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InfoQ Homepage News Amazon Introduces S3 Batch Replication to Replicate Existing Objects

Amazon Introduces S3 Batch Replication to Replicate Existing Objects

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Amazon recently introduced Batch Replication for S3, an option to replicate existing objects and synchronize buckets. The new feature is designed for use cases such as disaster recovery setup, reduce latency or transfer ownership of existing data.

While S3 Replication has been available since 2015, until now customers had to develop their own solutions for copying objects that were created before the replication rule was set up. Moreover, copying objects manually between buckets did not preserve metadata such as version ID or object creation time.


Marcia Villalba, senior developer advocate at AWS, highlights the main use cases for the latest functionality:

Customers might want to copy their data to a new AWS Region for a disaster recovery setup. (...) Another reason to copy existing data comes from organizations that are expanding around the world. (...) One other common use case we see is customers going through mergers and acquisitions where they need to transfer ownership of existing data from one AWS account to another.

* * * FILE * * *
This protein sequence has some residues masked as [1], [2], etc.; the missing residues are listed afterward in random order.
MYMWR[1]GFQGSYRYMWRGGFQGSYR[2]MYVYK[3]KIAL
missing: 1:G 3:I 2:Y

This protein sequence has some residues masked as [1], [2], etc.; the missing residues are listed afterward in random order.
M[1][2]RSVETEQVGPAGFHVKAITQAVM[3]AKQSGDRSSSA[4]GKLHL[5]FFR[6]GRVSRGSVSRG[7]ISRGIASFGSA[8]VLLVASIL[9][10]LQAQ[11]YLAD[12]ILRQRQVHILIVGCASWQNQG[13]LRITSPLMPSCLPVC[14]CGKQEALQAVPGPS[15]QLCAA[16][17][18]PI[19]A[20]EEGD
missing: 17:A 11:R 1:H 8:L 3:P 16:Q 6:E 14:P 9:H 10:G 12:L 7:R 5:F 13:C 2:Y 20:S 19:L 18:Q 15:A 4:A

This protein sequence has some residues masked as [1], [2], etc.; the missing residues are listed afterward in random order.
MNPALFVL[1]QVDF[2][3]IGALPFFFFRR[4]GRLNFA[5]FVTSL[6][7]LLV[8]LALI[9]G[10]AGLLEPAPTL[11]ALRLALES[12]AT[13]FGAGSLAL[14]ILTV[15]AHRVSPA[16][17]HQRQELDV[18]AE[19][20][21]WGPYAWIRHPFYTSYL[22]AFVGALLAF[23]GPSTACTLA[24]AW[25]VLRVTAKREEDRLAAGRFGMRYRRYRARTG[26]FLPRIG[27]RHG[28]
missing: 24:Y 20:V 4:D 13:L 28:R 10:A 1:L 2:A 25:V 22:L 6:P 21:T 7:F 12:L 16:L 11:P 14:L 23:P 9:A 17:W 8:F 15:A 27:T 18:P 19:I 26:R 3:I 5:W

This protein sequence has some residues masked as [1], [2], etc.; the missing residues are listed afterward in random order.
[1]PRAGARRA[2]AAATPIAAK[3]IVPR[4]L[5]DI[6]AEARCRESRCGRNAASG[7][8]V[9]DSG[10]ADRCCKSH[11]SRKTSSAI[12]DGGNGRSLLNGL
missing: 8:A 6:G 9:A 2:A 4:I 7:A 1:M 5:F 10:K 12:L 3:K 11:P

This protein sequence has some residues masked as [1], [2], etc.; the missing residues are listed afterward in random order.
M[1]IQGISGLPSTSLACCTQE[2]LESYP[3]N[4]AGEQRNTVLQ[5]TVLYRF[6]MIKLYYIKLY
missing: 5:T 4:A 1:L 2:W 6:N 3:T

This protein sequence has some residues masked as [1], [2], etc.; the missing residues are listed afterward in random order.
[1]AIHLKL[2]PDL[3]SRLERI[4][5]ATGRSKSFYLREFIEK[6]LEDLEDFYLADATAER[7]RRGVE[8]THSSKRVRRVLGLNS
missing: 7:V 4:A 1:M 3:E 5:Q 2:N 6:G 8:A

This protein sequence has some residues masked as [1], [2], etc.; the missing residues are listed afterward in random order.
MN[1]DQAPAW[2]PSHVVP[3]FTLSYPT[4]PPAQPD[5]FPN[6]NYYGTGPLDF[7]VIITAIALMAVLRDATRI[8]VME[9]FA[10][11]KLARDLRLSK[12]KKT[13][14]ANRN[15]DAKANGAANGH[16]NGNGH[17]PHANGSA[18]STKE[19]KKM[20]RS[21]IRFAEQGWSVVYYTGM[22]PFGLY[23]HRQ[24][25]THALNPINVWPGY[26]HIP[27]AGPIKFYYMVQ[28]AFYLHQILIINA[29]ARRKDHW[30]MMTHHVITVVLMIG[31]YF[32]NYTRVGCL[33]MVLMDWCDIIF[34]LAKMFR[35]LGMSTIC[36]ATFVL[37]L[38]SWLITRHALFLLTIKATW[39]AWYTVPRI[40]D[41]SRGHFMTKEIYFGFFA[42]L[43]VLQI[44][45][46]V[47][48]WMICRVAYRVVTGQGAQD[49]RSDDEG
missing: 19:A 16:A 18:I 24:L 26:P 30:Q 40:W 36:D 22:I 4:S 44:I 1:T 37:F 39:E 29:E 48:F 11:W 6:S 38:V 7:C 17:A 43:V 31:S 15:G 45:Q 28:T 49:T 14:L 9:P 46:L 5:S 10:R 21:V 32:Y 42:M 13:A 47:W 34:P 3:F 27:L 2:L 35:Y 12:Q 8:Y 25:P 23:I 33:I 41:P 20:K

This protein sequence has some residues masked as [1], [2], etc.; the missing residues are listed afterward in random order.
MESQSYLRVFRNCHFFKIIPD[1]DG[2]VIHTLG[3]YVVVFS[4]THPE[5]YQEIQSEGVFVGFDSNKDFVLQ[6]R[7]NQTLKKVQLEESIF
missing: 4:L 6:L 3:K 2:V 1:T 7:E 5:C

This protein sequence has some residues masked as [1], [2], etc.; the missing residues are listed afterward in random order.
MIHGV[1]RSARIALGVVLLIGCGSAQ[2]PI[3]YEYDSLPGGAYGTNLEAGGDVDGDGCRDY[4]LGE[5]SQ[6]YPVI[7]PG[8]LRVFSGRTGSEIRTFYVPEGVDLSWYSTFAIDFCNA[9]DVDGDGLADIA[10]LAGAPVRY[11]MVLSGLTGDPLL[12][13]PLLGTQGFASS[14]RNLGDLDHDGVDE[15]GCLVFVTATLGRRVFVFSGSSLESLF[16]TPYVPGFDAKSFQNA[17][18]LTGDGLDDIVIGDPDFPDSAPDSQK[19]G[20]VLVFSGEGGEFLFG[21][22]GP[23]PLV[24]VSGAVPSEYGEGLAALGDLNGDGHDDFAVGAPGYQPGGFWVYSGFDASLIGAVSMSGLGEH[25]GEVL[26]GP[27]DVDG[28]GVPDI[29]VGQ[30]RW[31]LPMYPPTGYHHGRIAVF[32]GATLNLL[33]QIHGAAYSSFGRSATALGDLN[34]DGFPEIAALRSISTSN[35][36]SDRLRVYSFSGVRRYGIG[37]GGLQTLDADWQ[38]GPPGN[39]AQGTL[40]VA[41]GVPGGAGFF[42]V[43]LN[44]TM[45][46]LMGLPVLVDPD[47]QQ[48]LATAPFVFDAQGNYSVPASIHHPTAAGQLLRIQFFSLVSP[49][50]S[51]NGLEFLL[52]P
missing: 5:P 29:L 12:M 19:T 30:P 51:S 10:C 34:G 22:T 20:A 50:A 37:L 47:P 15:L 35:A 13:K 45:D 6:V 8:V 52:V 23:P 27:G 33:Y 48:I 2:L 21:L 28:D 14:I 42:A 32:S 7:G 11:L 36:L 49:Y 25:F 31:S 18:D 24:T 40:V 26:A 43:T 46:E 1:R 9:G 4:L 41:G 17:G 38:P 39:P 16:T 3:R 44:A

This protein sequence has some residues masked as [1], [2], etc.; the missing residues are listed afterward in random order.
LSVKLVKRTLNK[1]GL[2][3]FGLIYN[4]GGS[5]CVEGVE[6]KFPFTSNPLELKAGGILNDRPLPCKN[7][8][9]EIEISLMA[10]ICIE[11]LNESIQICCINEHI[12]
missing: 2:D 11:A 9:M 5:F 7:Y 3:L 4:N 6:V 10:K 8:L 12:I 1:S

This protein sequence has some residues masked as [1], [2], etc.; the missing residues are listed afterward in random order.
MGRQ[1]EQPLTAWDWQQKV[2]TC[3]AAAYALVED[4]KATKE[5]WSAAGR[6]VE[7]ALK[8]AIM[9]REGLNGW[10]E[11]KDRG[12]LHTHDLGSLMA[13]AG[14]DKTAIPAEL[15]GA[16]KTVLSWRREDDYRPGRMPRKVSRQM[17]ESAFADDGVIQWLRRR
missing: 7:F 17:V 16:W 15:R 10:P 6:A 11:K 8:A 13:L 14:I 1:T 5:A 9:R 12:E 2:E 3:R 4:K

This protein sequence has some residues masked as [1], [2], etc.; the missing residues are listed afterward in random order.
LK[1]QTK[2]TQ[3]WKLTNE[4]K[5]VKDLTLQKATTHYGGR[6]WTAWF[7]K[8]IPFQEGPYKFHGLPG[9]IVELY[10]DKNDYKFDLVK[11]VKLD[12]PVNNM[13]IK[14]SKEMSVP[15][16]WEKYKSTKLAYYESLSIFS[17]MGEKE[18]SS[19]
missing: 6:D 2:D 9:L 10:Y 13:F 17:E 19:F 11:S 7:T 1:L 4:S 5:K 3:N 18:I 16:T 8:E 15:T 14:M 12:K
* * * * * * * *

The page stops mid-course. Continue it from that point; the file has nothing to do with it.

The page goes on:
S3 Batch Replication can be used to replicate existing objects, replicating objects that were added to a bucket before any replication rule was configured, replicate objects that previously failed due to insufficient permissions, replicate objects that were already replicated to a different target bucket or replicate replicas of objects that were created from a replication rule.

Paul Meighan, senior manager at AWS, summarizes in a tweet:

Amazon S3 Batch Replication gives you an easy way to backfill a newly created bucket with existing objects, retry objects that were previously unable to replicate, migrate data across accounts, or add new buckets to your data lake.

The article "Replicating existing objects between S3 buckets" has been updated to reflect the latest feature, with Akhil Aendapally, senior solution architect at AWS, and Steven Dolan, enterprise support lead at AWS, recommending:

In order to monitor the replication status of your existing objects, configure Amazon S3 Inventory on the source bucket at least 48 hours prior to enabling the replication.

Coney Quinn, cloud economist at The Duckbill Group, warns in his newsletter:

This is a remarkably strong candidate for what could potentially be "the most expensive API call in all of AWS." Be careful with this one!

On top of the storage costs for the replicated data in the destination bucket, customers are charged replication fees, data transfer fees, batch operations, an optional manifest generation fee and Key Management Service (KMS) costs. S3 Batch Replication is available in all AWS regions.

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